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Total alimentary canal necrosis: infarction from oesophagus to anus
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  1. Mark McKelvie1,2,
  2. Dipankar Chattopadhyay2
  1. 1School of Clinical Medicine, University of Cambridge, Cambridge, UK
  2. 2Department of General Surgery, Bedford Hospital NHS Trust, Bedford, UK
  1. Correspondence to Mark McKelvie, markmckelvie{at}gmail.com

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Description

A middle-aged woman presented with a 12-hour history of generalised abdominal pain and septic. Her medical history included chronic alcoholism and a 40 pack-year smoking history. Laboratory tests revealed raised inflammatory markers and a macrocytosis. There were no liver, renal or clotting derangements, and haemoglobin and platelet levels were within normal limits. Blood gas analysis showed acidaemia and raised lactate. A CT scan of the abdomen revealed pneumoperitoneum, extensive portal venous gas and pneumatosis intestinalis throughout the entire imaged gut—from distal oesophagus all the way to anus—suggestive of complete intestinal necrosis (figures 1–3). The mesenteric arteries appeared patent. The patient rapidly deteriorated and died within 3 hours of admission.

Figure 1

Axial CT image of upper abdomen showing extensive portal gas, pneumoperitoneum (long arrow) and intra-abdominal free fluid (short arrow). Gastric wall intramural gas (pneumatosis) is visible.

Figure 2

Axial CT image through pelvis showing significant intramural gas throughout the bowel loops (arrow).

Figure 3

Coronal CT image demonstrating intramural gas in the oesophagus (long arrow). This is also present in the stomach, small and large bowel, including bowel in the pelvis (short arrow).

Such CT appearances are in keeping with rare interlinked conditions adult necrotising enterocolitis and non-occlusive mesenteric ischaemia; however, such extensive necrosis of the entire intra-abdominal bowel has not been reported previously. Previous studies have hypothesised either a primary infective cause or a hypoxia-reperfusion injury from a primary vascular event leading to secondary infection from bacterial translocation across the injured bowel wall.1 Despite the unclear aetiology, a previous review of four cases describes common risk factors—chronic alcoholism and smoking—also present in this case.2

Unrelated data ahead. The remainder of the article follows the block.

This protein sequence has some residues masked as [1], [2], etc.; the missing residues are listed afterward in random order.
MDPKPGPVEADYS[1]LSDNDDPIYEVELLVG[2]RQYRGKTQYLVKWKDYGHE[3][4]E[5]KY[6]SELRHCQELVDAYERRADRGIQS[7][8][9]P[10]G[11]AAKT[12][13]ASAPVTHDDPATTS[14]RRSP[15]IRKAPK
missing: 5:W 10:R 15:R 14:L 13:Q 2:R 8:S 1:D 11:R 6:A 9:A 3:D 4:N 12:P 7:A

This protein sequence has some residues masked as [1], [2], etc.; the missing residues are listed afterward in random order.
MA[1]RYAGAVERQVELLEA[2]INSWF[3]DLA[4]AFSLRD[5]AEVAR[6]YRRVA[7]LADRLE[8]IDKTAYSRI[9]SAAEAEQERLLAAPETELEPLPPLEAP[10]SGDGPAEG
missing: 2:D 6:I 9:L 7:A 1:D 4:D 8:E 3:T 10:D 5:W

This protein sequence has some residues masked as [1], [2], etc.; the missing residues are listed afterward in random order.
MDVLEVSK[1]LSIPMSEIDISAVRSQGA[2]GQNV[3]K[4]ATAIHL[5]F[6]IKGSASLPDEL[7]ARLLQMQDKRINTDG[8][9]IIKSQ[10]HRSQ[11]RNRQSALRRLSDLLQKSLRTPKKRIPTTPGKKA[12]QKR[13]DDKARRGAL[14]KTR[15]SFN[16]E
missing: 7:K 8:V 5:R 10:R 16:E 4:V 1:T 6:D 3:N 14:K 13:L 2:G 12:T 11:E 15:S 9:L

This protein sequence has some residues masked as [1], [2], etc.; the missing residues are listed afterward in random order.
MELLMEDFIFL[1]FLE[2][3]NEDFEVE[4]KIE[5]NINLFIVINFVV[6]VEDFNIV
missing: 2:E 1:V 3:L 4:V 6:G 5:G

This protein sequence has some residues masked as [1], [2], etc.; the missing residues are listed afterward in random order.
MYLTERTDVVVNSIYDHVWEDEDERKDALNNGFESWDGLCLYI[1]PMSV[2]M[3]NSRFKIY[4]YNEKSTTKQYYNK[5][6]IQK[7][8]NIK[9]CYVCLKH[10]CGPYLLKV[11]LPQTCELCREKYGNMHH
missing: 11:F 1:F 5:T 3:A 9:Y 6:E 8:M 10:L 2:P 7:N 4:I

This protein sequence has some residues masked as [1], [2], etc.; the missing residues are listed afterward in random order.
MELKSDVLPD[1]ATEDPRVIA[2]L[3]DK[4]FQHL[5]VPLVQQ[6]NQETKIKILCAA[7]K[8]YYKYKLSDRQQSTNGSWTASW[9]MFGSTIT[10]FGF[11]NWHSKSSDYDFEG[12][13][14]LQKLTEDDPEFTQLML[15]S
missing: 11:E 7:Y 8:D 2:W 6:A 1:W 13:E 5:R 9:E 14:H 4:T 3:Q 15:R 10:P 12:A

This case describes necrosis of the entire bowel with extensive portal venous gas and pneumoperitoneum—clearly incompatible with survival. Surgical options are limited. These appearances should be considered a preterminal sign and a high index of suspicion for intestinal necrosis must be considered in alcoholics and smokers who present with an acute abdomen.

Learning points

  • Extensive necrosis of the bowel with portal venous gas is usually considered a preterminal sign—surgical options are limited at this stage.

  • A high index of suspicion for intestinal necrosis must be considered in alcoholics and smokers who present with an acute abdomen.

References

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Footnotes

  • Contributors MMcK: conception of the article, data collection, drafting the article and final approval of the version to be published. DC: critical revision of the article and final approval of the version to be published.

  • Competing interests None declared.

  • Patient consent Detail has been removed from this case description to ensure anonymity. The editors and reviewers have seen the detailed information available and are satisfied that the information backs up the case the authors are making.

  • Provenance and peer review Not commissioned; externally peer reviewed.

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